Wine of the Week 52 – a full year of Wines of the Week, so something rather special

Oddly I rather feel as though I have really achieved something by publishing a Wine of the Week every week for the last year, as well as other articles.

I hope that some of you have enjoyed reading about the wines and even tried some of them.

To celebrate the first anniversary of my Wine of the Week I have decided to feature something rather special and delicious. It is an English sparkling wine, which in case you were not aware, is something that England does rather well.

Ridgeview Vineyards, photo by kind permission of James Pike Photography.

Ridgeview Vineyards, photo by kind permission of James Pike Photography. Contact James Pike on 01273 731745, contact@jimpix.com, jimpix.com. Address, Studio F, Stockwell Lodge, Conway Street, Hove, BN3 3LW.

Marksman2010 Ridgeview Marksman Blanc de Blancs Brut
Ridgeview Vineyards
Ditchling
East Sussex

Ridgeview is one of the leading English wine estates and do not seemm to have put a foot wrong since they were established by Mike and Chris Roberts in 1994. English wine had been on the cusp of achieving fame ever since the early 1980s and Ridgeview, along with a few other well known vineyards like Nyetimber, really put English wine on the map.

For a start they specialised. They realised that not only was the climate of southern England remarkably similar to that of Champagne, but that the soils were actually identical. The same start of chalk that makes Champagne what it is, comes up under the channel in Sussex. So Ridgeview set out to make world class sparkling wines right from the start.

What’s more, they had an angle, they called their wines Cuvée Merret in honour of Christopher Merret. Merret was a fascinating man, a Fellow of the Royal Society, he was a physician and scientist who lived from 1614 to 1695. He did all sorts of amazing things, but his chief claim to fame comes from a paper that he presented to the Royal Society in 1662. In this he described adding sugar to a wine to make it sparkling, which is the basis of the Traditional Method process as used in the Champagne region to make the wine sparkling. This presentation predates any such method being used in Champagne itself by some 30 years. So, it’s official, the English made fizz before the French.

It takes guts to even attempt to make wine in England. You need to be dedicated and singleminded, probably being boozy minded helps too as it is not easy. Technically speaking as we lie north of 50˚, we are just too cold in these islands to ripen grapes properly, but happily for us the Gulf Stream tempers conditions enough to make it just about possible to achieve a crop of ripe grapes in most years – but not every year by any means.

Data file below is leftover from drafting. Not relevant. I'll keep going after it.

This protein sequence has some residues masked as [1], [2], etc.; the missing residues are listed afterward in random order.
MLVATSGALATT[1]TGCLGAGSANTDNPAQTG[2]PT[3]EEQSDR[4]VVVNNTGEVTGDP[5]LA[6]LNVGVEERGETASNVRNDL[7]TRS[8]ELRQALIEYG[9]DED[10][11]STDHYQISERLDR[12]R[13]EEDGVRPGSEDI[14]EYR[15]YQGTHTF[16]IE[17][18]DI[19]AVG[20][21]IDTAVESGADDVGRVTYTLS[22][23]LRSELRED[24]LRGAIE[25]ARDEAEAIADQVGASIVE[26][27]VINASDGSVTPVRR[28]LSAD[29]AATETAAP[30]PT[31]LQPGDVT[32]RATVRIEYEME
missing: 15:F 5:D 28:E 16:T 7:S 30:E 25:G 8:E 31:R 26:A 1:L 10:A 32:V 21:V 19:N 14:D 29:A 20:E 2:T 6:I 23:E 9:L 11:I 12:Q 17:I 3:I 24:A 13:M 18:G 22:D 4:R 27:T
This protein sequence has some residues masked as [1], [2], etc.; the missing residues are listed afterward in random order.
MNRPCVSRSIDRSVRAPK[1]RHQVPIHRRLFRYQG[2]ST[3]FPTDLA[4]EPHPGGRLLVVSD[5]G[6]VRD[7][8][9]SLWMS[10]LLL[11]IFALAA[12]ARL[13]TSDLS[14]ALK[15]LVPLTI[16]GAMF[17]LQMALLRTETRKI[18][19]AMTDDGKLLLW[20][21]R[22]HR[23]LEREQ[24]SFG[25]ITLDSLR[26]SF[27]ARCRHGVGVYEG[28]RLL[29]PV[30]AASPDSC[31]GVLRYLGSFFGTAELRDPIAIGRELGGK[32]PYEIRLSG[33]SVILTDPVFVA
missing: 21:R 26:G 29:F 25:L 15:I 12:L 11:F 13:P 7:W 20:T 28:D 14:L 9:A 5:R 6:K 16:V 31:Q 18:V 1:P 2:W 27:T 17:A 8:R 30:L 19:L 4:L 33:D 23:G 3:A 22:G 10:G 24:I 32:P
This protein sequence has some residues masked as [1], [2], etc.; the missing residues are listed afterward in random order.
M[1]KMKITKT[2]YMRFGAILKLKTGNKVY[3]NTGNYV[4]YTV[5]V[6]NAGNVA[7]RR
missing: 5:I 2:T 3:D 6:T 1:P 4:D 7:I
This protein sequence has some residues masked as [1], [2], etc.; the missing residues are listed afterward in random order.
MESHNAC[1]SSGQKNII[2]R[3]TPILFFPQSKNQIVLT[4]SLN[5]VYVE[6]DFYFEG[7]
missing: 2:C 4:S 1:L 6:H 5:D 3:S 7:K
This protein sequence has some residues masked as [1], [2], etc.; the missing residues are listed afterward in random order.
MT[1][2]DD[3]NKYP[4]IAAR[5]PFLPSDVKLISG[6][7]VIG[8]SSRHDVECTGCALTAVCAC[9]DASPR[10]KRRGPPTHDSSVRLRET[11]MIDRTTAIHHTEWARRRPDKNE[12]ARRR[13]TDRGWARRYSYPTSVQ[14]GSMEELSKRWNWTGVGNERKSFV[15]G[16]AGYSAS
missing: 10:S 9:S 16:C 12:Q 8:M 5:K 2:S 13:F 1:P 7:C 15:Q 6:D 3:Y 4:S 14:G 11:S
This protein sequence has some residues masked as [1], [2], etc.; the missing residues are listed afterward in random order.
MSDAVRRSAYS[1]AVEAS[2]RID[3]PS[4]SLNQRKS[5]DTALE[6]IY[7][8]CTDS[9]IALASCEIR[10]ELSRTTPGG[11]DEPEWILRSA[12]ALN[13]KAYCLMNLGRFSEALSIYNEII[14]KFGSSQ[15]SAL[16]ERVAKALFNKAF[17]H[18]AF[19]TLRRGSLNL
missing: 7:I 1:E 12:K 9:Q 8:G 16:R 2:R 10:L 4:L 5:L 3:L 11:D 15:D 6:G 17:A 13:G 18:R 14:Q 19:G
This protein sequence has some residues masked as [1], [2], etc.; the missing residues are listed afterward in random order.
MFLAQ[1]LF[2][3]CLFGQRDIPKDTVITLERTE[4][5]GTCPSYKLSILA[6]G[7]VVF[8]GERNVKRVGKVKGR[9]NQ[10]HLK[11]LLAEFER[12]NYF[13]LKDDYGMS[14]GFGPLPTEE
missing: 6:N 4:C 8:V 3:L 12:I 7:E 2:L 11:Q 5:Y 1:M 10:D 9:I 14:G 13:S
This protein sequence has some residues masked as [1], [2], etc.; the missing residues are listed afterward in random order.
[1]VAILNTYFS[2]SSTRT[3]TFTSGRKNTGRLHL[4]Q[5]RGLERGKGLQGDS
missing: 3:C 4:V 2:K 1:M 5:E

I have tasted a good few Ridgeview wines in my time and they always impress me. They seem to have an elegance and a purity about them which is exciting and shows just how good English wine can be. Their vineyards are all in the South Downs National Park and they planted them with the classic Champagne grapes of Chardonnay, Pinot Noir and Pinot Meunier – it is astonishing to think that the Champagne region is just 88 miles to the south. Just like in Champagne itself, the cool climate and (hopefully) sunny Autumns, slowly build up ripeness in the grapes, while retaining crisp acidity, which is vital in a good sparkling wine.

Like all English wines, these are artisan wines, hand crafted wines that are produced in tiny quantities, so they are often quite hard to buy. Luckily for us Ridgeview have produced a wine for Marks and Spencer and not only is it more widely available as a consequence, but it is quite superb.

Called Marksman Brut, it is a Blanc de Blancs, so made just from Chardonnay grapes and to allow complex flavours to develop, it was aged for 36 months on the lees – the dead yeast cells left over from the second fermentation.

The wine is quite pale with a persistent mousse of fine bubbles. The aromas are of green apples, minerals,m a touch of ozone and a light dusting of croissant crumbs. At first the palate is very taunt and pure, but it then broadens out to a richer mouthfeel with white peach, tangy apricot, a touch of apples and a pure, almost saline quality, like a touch of the sea. The acidity is crisp and refreshing, while the mousse is firm, yet creamy. This wine is quite superb, with a lightness of touch and a real feel of freshness, but it is less austere, softer and fruitier than you first think. All in all it is a triumph and although a wine like this can never be cheap, it is great value for money – 91/100 points.

Available in the UK from Marks and Spencer for £21.00 a bottle. Stockists for other Ridgeview wines are available here.
Some Ridgeview wines are available in the US, stockist information is available here.

Get patriotic and try this great wine as a perfect aperitif, picnic wine, or garden party tipple. It’s perfect with shellfish, white meat, fish or anything light, actually it’s even good with Thai and Chinese food.

 

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